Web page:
3 Weeks in Spring at the State Theatre
3 Weeks in Spring is Australia’s musical. This iconic story is coming to Sydney’s iconic State Theatre in August 2019 for a strictly limited season.
It tells the story of the soldiers who landed at Gallipoli (including Private John Simpson of “Simpson and his Donkey” fame, legendary commander Colonel John Monash and war correspondent C.E.W. Bean), and of the loved ones they left behind.
With a score that sets toes tapping and spirits soaring, this powerful musical by writer Ian Gerrard and composer Russell Tredinnick is directed and designed by Matthew Barry. Musical direction is by Harry Collins and choreography by Linda Aubrecht.
Thirty-five performers and 10 musicians bring this important Australian story to life – and show why Australian musical theatre belongs on the biggest stage.
Rosie spoke with Writer and Producer Ian Gerrard about this exciting new Australian work and why it's important to bring more Australian musicals to the stage. Read the full interview below:
3 Weeks in Spring has been described as ‘Australia’s musical’. What about this new work makes it so iconic in the Australian theatre scene? Why do you think this is an important story to bring to the stage?
First of all, the subject matter is simply epic because it’s got absolutely everything: courage, sacrifice, mateship, unlikely heroes, love and loss… Those are the sorts of universal themes that have had audiences transfixed for millennia. And on top of that is the fact that the Anzac legend is arguably the most iconic Australian story. The landing at Anzac Cove on April 25, 1915, the fact that it was the wrong place, the notion of “Anzac spirit”, the ultimate failure of the Gallipoli campaign – these are hugely important to the modern Australian narrative. So being able to bring all that to the stage, in a fresh, emotionally engaging, relatable way is what makes this project so exciting – and challenging!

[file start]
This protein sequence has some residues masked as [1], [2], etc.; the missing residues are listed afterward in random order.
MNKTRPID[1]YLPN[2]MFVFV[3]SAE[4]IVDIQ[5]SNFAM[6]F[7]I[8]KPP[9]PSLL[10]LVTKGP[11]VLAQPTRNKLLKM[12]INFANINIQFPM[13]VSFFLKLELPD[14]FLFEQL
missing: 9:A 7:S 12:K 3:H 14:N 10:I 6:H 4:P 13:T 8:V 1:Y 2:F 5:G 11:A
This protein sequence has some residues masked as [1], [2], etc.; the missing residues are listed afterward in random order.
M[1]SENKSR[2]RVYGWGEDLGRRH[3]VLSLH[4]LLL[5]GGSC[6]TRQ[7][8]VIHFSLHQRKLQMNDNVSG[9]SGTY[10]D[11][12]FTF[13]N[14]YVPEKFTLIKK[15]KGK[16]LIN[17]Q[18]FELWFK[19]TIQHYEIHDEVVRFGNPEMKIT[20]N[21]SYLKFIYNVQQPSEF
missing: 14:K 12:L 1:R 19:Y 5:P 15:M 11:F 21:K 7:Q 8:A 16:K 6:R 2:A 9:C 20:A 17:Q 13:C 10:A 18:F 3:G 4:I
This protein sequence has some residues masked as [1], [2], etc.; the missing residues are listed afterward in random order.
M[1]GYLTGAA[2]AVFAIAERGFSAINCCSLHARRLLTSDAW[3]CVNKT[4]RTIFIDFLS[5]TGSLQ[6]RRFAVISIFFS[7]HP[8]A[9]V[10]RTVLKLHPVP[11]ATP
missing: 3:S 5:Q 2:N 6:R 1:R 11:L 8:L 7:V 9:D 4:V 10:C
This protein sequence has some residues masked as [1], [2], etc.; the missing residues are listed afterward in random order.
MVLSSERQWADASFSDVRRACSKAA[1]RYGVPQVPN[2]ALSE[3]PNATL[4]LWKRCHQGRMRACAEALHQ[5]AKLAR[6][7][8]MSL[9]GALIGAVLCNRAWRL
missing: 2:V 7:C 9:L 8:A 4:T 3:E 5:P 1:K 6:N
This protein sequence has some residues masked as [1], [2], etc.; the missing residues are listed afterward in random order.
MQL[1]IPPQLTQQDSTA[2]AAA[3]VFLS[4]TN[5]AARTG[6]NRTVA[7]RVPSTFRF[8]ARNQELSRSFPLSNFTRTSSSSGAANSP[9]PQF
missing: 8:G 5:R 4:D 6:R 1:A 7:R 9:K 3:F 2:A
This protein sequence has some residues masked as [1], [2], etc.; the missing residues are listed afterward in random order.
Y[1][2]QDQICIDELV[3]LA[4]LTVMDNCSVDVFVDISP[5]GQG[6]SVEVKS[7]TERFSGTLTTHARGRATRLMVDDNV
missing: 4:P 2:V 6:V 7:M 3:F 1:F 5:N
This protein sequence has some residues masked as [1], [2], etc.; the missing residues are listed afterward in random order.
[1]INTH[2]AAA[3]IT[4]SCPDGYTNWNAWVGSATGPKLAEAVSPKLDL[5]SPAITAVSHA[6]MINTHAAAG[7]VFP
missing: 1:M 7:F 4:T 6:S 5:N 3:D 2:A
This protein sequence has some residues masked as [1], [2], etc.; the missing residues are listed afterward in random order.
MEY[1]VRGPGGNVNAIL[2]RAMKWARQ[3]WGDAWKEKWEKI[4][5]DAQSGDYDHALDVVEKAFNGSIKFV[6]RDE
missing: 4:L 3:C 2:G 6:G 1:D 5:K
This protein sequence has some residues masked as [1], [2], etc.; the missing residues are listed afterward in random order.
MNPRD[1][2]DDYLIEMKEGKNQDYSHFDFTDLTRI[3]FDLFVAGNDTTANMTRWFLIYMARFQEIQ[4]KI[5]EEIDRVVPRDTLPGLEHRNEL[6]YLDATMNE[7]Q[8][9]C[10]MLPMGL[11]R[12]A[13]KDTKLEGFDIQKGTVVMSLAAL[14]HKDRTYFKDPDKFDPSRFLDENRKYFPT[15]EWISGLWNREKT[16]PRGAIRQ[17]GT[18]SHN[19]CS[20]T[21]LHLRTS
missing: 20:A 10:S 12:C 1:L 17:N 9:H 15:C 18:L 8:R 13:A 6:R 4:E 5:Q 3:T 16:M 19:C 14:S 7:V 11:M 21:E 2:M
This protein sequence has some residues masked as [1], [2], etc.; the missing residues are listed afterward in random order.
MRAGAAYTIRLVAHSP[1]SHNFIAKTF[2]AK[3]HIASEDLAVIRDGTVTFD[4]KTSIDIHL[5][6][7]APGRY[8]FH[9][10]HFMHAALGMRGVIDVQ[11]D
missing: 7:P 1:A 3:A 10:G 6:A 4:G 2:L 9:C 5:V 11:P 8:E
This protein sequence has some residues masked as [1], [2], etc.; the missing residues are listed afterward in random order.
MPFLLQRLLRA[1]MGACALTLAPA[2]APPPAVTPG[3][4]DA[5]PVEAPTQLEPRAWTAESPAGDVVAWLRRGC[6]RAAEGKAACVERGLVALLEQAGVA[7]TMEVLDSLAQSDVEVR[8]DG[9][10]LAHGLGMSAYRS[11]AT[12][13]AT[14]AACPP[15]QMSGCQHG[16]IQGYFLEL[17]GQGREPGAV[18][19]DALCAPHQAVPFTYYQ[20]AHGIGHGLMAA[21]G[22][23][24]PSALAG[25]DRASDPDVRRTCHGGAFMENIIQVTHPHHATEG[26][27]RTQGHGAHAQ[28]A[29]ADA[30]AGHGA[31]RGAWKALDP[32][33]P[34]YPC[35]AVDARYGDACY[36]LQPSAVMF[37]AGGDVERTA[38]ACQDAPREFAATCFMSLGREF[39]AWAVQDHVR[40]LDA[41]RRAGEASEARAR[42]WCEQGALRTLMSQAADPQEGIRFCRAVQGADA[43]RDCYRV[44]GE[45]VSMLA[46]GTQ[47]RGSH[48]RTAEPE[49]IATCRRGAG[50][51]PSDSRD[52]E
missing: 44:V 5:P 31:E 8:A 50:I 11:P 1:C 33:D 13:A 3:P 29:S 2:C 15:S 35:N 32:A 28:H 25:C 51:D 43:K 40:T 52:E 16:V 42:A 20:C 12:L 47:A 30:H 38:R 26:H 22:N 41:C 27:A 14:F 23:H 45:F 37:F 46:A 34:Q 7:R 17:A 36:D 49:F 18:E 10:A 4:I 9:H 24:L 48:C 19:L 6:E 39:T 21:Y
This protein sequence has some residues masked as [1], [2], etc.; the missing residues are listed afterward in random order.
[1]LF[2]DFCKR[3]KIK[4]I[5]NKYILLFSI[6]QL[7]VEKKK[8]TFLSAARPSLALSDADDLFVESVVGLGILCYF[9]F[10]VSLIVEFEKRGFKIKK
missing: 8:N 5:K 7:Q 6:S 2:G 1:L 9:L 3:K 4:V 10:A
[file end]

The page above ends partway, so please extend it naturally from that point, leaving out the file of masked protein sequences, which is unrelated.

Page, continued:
We often interview directors and actors, but rarely get to chat to playwrights about their process. What inspired the creation of 3 Weeks in Spring, and how has the work developed over time? Will this be the first time the show is seen by an audience?
I first got the idea for the show about 10 or 11 years ago. I was with my eldest daughter (who’s now almost 17 and playing one of the nurses in the musical) in a library. She was looking at some books and I was idly browsing the shelves when I came across this thin book – it was almost a pamphlet – about Simpson and his donkey. I’m English (as was, I later discovered, Simpson) so didn’t know the story but it just captivated me. Then I started reading more about the Gallipoli campaign and finding the characters – some historical, some invented – whose experiences would bring the story to life.
The story structure was clear in my mind very early on and hasn’t really changed. We workshopped the musical in 2011 and the audience response was extraordinary – standing ovations, the works. But I always felt we could improve it quite significantly and that’s what we’ve done now. We’ve added songs, we’ve removed songs, we’ve changed songs, I’ve worked hard to make the characters more rounded. It’s a much better show now, but its soul remains untouched.